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IPE special report May 2018

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Banks hit the ‘sweet spot’

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  • Banks hit the ‘sweet spot’
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Unglamorous unleveraged bank loans are suddenly de rigueur for the long-term investor. David White investigates

In a global economic crisis that has been triggered by banks and bank lending, should pension funds possibly consider investing in European or US bank loans?

The answer is they ‘quite possibly' should for a number of key reasons say asset managers specialising in this corner of the market.

First, bank loans are not quite what they sound. They are not loans to banks or even bank-issued mortgages, but loans by banks to mid and large cap corporates, usually with below investment grade credit ratings.

Second, bank loans now offer a better risk/reward profile than other forms of corporate debt, notably high yield. The recovery rate in unsecured high yield bonds is between 45-50 cents in the dollar, compared with bank debt where the rate is around 70 cents.

Investing in bank loans has changed direction dramatically as a result of the credit crisis. A year ago, investor interest in bank loans was focused on highly leveraged bank loans, such as collateralised loan obligations (CLOs), which offered returns in the high teens and twenties. The CLO market has now effectively collapsed. Interest is now growing in the less glamorous market for unleveraged bank loans.

This is because the current environment has created a gap between the market's pricing of the risk of bank loan defaults and the actual risk of these defaults. This gap has developed largely because the market has refused to factor in the cushioning effect of the collateral and debt seniority that investors acquire when they invest in bank loans.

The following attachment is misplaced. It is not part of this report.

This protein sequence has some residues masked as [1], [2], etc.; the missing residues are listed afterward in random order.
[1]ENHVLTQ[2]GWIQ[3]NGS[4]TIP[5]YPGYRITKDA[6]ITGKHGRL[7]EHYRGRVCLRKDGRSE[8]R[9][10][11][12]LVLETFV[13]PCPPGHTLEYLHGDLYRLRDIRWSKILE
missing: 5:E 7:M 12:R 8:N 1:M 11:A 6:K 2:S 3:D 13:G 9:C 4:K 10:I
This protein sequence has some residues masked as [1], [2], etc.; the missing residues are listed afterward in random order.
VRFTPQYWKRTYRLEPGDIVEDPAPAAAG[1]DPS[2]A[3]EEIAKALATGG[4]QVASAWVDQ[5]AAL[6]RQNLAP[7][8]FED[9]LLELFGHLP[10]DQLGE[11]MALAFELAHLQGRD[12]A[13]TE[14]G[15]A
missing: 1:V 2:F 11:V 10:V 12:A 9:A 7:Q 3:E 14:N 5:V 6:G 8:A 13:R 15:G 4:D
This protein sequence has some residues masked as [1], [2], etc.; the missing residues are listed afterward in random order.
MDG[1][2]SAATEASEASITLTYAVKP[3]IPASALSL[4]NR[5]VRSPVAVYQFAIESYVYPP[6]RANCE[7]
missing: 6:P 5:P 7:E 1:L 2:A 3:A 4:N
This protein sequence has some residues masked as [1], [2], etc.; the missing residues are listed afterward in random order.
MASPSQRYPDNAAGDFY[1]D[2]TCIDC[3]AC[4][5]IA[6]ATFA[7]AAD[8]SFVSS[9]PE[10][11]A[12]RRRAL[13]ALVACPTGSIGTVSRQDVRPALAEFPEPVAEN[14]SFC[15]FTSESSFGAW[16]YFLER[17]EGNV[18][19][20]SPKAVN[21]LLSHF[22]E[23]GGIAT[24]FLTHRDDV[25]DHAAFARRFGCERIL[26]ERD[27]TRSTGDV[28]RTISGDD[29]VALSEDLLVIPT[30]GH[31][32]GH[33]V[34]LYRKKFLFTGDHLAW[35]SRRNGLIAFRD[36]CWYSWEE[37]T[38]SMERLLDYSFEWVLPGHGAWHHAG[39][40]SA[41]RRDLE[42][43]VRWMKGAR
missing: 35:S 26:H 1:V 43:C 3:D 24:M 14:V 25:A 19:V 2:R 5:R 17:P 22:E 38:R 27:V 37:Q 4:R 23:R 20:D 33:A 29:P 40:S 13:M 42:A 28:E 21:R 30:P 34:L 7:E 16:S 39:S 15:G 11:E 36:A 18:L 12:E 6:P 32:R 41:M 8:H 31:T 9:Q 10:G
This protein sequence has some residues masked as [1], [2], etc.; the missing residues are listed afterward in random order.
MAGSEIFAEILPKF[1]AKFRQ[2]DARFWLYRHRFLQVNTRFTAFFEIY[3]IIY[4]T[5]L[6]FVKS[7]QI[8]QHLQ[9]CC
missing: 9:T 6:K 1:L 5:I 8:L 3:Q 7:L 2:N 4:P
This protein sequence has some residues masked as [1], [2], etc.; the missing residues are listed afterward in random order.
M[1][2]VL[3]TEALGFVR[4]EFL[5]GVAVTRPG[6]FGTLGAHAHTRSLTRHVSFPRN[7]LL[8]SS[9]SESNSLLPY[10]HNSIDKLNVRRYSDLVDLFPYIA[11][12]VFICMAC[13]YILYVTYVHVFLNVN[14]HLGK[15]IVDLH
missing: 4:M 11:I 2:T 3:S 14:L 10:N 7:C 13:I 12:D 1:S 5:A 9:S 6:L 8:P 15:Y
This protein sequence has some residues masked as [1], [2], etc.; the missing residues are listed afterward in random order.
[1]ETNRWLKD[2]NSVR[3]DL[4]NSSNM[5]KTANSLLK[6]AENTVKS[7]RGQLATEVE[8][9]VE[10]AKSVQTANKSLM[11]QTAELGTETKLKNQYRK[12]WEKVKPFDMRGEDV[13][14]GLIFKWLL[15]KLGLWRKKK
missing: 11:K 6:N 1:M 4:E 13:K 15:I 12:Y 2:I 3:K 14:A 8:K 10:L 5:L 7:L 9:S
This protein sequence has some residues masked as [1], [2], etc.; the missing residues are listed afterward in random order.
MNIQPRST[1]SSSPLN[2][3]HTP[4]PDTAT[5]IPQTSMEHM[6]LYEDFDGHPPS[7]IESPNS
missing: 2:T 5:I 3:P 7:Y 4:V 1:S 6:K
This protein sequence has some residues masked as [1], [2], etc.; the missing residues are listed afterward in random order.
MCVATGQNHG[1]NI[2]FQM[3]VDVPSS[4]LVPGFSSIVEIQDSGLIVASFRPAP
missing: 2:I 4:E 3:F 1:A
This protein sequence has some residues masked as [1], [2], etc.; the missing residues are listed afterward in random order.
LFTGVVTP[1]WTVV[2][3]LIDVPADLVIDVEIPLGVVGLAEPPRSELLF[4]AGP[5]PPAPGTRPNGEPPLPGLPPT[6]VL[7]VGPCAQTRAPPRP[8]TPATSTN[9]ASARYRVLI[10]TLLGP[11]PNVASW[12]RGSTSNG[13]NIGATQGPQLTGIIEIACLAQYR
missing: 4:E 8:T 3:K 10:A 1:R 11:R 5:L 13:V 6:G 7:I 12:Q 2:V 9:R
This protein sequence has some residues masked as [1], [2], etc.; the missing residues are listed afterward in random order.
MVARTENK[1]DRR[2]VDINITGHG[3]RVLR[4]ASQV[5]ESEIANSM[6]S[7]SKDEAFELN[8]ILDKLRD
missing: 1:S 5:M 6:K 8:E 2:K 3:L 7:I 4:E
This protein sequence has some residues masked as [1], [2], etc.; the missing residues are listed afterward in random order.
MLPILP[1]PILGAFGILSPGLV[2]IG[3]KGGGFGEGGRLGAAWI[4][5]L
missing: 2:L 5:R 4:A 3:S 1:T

In other words, the market does not accept that unleveraged bank loans are better protected than other kinds of corporate debt such as high yield.

Promoters of unleveraged bank loan investing say that institutional investors such as pension funds, that have the investment horizon and patience to exploit this gap, can tap a much-needed source of current income and capital appreciation, with the promise of a double-digit yield to maturity.

In the past, unleveraged bank loan investment has been seen as little more than an alternative to a traditional fixed income allocation. However, it has virtues which appeal to pension funds. As a floating-rate note type of investment, it is acts as a hedge against duration; and as an asset class, it has a low correlation with other asset classes.

The unleveraged bank loan's simpler, net asset value (NAV) style of valuation also makes it easier to value than complex structured investments such as CLOs. It also benefits from more liquidity than a structured investment.

Its drawback has been relatively modest yields compared with leveraged bank loans. But current market conditions have made investing in unleveraged bank loans far more attractive, says Greg Stoeckle, (pictured right) head of fixed income, New York, and managing director of the bank loan group at Invesco.

The attraction of unleveraged bank loans is that they have been over-sold by the market and that their current valuation does not reflect fundamentals, says Stoeckle. "Bank loans are a historically range-bound asset class that has been typically traded around par on a historic basis. In the US, we have traded at LIBOR plus 360-365bps. That's been the historic avenue over an extended period of time.

"Today, the market is now trading at about LIBOR plus 1,200-1,300bps. A significant correction and re-pricing of risk, a de-leveraging of the market and a host of technical factors have pushed pricing levels in the secondary market far below what most investors would consider reasonable fair value.

"There is a huge gap in the risk premium afforded to investors, and that type of a risk premium has never been witnessed before in the bank loan market place."

A key characteristic of bank loan investment, Stoeckle says, is the level of protection that investors can expect in the event of default. Bank loans are generally ‘collateralised' by the borrower's assets, such as a factory or factory equipment.

"The underpinning characteristic of the bank loan market is that it is a secured asset class. We tend to have full collateral packages, a full pledge of all the value of the underlying corporate issuer," he says.